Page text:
Always love to support my fellow makers. Have a great weekend and see you back next week.

Friday, February 3, 2012

Textile Friday: 3D Printer Class in March

        Today I am pleased to bring you a guest blogger, Rye Gewalt, who some of you may remember from the summer Hello Etsy Event. This past Saturday Rye and Luis hunkered down over a bunch of parts and built a fun 3D printer in a few hours from scratch that you can currently see by the front desk and will be available for members to try out during our weekly meetings this month. Like many fellow artists in the area, I have been interested in rapid prototyping for a while, but lacked the knowledge or engineer bent to work one of these wonders. Now...I am fixing that oversight in March. :-) Like a happy little kid in a candy store. I hope you get the chance to take advantage of this opportunity too.

   As some of you know, our March meetings are rather ambitious and these two guys wanted to go through and test the series to make sure everything worked. I am pleased to say the model was a smashing success and is sitting by the front door at Techshop RDU if you would like to check it out.

So who is Luis Freeman and why in the world is he teaching this event?

"Luis Freeman’s day job is at IBM where he is involved in engineering and supply management chains.   He has been building and designing 3D printers as a hobby since 2007 when hobby 3D printers were more a matter of conjecture than hands on reality. He has has built several dozen machines of increasing complexity and currently has six operational machines that will be used to make parts for the class machines..  His printers utilize proven techniques from the Mendel and Openscad technology. The photo below shows Luis with his Mendel Prusa based machine which is considered an ideal machine for beginners due to it desktop size and large 8” x 8” x 8” product capacity. It is easy for even less nimble fingers to work with putting parts together without being so clunky that smaller frames have difficulty putting it together.   

This class provides an opportunity to build your own fully functional turnkey 3D printer in a group environment with a the help of knowledgeable hands-on instructor and the collective experience of classmates with similar interests.  Reinventing the wheel is seldom fun, but figuring things out with friends can be quite rewarding.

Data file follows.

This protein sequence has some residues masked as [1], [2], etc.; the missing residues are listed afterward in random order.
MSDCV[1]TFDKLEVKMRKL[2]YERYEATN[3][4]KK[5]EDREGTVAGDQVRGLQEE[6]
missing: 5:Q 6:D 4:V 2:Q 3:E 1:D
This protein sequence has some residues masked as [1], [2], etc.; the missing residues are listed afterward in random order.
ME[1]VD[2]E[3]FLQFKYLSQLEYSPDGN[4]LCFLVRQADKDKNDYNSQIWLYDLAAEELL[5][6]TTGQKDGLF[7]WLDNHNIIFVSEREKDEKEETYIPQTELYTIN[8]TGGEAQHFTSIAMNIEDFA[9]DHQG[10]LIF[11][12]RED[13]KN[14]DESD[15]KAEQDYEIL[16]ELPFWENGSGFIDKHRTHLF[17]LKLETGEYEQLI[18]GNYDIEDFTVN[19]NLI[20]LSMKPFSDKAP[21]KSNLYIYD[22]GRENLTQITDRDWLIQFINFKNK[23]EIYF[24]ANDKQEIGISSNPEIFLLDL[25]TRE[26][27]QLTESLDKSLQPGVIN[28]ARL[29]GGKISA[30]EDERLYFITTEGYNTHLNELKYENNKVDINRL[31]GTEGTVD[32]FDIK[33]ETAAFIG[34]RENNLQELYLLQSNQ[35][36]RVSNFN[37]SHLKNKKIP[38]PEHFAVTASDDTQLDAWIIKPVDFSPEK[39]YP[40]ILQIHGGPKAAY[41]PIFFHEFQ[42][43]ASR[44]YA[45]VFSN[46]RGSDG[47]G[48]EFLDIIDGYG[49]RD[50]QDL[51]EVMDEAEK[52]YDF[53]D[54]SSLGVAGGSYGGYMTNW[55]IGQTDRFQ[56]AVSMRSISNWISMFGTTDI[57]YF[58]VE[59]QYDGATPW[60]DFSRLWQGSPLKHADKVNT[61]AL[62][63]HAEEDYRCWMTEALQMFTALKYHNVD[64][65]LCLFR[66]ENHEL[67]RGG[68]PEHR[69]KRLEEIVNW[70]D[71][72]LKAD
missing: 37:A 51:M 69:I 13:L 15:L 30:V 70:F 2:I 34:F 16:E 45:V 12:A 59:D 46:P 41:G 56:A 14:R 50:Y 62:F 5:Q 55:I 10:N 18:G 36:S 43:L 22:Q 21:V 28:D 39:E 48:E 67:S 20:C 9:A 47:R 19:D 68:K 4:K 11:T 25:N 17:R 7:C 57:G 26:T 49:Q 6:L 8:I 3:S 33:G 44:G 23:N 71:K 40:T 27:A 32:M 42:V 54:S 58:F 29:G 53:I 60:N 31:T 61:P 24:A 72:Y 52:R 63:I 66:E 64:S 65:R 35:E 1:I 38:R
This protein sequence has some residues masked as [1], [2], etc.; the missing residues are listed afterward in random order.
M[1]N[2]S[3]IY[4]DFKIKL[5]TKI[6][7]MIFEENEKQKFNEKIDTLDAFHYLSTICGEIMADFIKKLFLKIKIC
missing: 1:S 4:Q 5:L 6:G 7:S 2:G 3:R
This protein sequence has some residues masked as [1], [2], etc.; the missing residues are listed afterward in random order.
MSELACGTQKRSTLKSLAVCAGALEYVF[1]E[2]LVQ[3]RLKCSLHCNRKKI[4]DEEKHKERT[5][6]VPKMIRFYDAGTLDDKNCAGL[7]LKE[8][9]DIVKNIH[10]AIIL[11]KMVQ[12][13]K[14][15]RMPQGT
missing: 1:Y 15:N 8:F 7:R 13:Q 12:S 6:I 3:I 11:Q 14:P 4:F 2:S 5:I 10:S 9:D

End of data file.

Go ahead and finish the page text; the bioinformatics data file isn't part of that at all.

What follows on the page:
Each student in the class will build their own fully functional machine, starting with assembling the Arduino based electronics and finishing with the final checkout and test of their full system.  The build process takes place during five classes spaced over a four week period starting on March 6th  as detailed below.  

Week One (March 6th from 5-10 pm): You start with your basic kit and go over the basics. There are generally 50-200 separate parts that need to be soldered to your ardunio card as shown here such as stepper motors, capacitors, and hook-up connectors. This generally takes 2-3 hrs. depending on your prior experience soldering and doing electronics. No prior experience is necessary, but it is helpful if you have taken beginning soldering with Dr. Britton at Techshop RDU or have prior soldering experience.

Week Two (March 13th from 5-10 pm): You go to work on assembling the outside frame of the machine from wood. This part can be easy replicated with a 3D printer. Next you start filling in the gears and assembly that will house the extruder head and flat base you print on. You will use a combination of 3D printed parts and ball bearings. All the pieces have to come together cleanly and smoothly to function in real time. Extra steel wool will be provided for sanding and smoothing the parts.You will finish assembling the inside of the machine in the next class so focus on smoothing parts here is important.

Week Three (March 20th from 5-10 pm) Install and check all the parts you spend last week double-checking to create 2 platforms: 1 for the print head and the other for the print platform. You must check the that x and y axis move smoothly for when the extruder is finally installed. You will also practice printing parts on some extra printers Luis has on hand so you understand quality control when you need to replicate or replace parts on the machine. 

Week Four (March 27th from 5-10 pm and March 29th from 5-10 pm extra time for programming): On Tuesday you will finally install the extruder and wire all the parts you have been working on the past few weeks together. This includes wiring the printer cards, brackets, endstop brackets, and spool holder. You should be printing off your printer at this point. Thursday is available as time overflow in case you need to catch up. Luis will be going over using Openscad to do CAD design on your 3D printer and printing test parts. This time is for you to fine-tune and better understand how to use, fix, and work with your machine. This is what your Mendal Prusa will look like without the wooden frame around it. The wooden frame serves to stabilize the design and cause your pieces to printer with finer quality details." 

by Rye Dewalt

Happy Friday Everyone. I hope this post has been helpful about the next big leap forward in design innovation. And thank you Rye for all the photos and help. Neither of us could have done it without you.

If you have not already signed up, we have 2 slots left for the class on Skillshare: http://www.skillshare.com/How-to-Make-A-3D-Printer-Class-with-Louis-Freeman/1324082886